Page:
I really, really like the nurse practitioner that is my primary care provider. She really knows a lot. She really knows me too.
For more than two years I have complained to her off and on about the same ankle injury. She listens, recommends a conservative course of treatment and tells me to get back with her in six to eight weeks if there is no improvement. For awhile this fall, there was improvement, which I think is why she was surprised to see me this morning.
My achilles tendon had by then swollen to twice the size of the healthy one on the other leg just by running errands the day before. Fortunately, the tendon is still attached to my “calf muscle,” so it’s not severed. But the huge knot and chronic pain point to a significant tear. Maybe even a “recreational-ending” one.
For those that are interested, the course of action for now begins with prerequisite x-rays of my foot and ankle, which are required for me to get an MRI. The MRI will settle once and for all the extent of damage and maybe shed some light on what biomechanics are behind this chronic injury. From there I will limp over to the orthopedics wing to consult with an ankle specialist. Options at the moment range from surgery to physical therapy.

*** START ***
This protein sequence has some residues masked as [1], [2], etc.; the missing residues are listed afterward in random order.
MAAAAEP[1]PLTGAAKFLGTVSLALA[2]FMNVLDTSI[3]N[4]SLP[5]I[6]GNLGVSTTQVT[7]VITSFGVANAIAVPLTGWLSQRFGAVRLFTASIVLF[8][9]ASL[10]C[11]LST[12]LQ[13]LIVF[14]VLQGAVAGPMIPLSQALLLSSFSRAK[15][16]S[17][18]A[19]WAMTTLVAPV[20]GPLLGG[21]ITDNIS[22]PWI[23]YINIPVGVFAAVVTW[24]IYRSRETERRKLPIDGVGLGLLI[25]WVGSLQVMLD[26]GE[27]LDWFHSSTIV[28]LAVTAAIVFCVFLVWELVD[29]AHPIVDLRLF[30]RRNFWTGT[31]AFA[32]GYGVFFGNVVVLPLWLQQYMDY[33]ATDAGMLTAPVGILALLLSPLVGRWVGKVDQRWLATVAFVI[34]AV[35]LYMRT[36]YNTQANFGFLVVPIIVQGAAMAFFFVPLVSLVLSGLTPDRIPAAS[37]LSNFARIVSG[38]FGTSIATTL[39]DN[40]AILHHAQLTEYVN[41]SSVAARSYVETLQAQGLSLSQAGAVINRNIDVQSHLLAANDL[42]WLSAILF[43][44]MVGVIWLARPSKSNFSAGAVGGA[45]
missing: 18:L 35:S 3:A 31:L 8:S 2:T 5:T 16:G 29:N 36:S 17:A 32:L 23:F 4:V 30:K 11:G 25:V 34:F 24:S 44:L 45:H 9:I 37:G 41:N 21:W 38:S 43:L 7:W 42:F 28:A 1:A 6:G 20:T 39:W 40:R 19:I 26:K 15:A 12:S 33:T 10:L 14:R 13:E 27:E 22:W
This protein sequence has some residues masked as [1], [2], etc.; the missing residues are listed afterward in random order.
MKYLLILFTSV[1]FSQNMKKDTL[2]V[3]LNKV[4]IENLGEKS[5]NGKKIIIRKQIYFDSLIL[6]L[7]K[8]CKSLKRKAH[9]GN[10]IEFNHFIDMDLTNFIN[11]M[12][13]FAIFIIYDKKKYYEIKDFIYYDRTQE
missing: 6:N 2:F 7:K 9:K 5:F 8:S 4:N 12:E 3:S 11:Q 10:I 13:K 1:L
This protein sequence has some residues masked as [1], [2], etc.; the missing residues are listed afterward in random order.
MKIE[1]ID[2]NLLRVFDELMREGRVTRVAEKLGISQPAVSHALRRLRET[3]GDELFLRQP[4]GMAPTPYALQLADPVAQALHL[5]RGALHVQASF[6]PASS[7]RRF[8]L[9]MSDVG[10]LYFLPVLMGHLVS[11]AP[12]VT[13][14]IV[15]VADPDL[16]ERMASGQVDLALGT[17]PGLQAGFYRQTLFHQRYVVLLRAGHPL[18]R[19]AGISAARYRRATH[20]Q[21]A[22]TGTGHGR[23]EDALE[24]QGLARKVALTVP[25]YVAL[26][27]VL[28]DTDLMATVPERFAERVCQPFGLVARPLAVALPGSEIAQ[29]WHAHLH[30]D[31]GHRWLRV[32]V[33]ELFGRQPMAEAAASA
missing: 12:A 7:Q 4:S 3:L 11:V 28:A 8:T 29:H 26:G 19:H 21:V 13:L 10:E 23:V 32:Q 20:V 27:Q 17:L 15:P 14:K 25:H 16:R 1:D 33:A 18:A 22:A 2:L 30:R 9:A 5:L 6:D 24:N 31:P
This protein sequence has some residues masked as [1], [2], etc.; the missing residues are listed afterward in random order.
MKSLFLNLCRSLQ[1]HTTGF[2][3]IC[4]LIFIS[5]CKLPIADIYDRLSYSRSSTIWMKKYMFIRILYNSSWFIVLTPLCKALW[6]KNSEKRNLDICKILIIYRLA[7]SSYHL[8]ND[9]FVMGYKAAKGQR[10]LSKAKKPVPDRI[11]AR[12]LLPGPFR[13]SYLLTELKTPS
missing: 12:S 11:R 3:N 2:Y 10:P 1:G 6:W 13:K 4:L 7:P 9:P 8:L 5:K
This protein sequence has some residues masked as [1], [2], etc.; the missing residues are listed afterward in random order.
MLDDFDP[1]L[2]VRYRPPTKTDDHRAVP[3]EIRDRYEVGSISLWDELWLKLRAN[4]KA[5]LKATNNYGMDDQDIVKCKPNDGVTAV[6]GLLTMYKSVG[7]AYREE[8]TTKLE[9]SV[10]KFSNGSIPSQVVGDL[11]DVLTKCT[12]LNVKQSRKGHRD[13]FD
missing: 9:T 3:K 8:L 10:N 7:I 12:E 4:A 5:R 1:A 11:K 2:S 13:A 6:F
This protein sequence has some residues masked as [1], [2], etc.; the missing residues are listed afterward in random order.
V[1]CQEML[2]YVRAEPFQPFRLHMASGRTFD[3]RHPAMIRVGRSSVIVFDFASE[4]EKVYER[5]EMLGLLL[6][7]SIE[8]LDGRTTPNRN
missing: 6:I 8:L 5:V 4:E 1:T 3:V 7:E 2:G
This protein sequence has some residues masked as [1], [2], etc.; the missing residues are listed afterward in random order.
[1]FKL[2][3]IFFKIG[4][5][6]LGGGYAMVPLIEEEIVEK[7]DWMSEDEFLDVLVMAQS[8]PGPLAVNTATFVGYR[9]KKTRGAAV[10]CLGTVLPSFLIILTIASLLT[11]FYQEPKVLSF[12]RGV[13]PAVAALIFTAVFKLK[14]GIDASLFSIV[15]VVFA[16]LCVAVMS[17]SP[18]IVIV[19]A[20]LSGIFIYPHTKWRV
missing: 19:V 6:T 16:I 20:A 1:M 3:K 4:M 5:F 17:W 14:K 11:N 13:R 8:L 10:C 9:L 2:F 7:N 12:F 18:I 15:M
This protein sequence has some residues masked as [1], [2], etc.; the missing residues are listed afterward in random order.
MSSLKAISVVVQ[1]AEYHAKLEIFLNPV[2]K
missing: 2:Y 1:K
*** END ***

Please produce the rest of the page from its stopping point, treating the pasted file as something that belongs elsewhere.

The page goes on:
In the meantime, I am taking prescription-strength anti-inflammatory medication and continue to rest, ice, bandage and elevate the ankle. I also have to wear my running shoes during all waking hours.
All this is SOP. What came next was her advice, runner to runner. She said she knows I’m not “the 24-Hour Fitness kind of runner” and that I need to soak in the outdoors and not just log miles on the treadmill. She asked some pointed yet seemingly random questions and I suddenly saw where she was going. I’ve been on the verge of tears since.
I’m going to hold off saying more until the ankle specialist has issued a diagnosis and prognosis. Forget a turkey trot. Forget taking on my peers in the 2010 SDTC Grand Prix. My new goal is to be fit enough in a week for the family’s annual walk/hike, which just got a whole lot shorter and more level.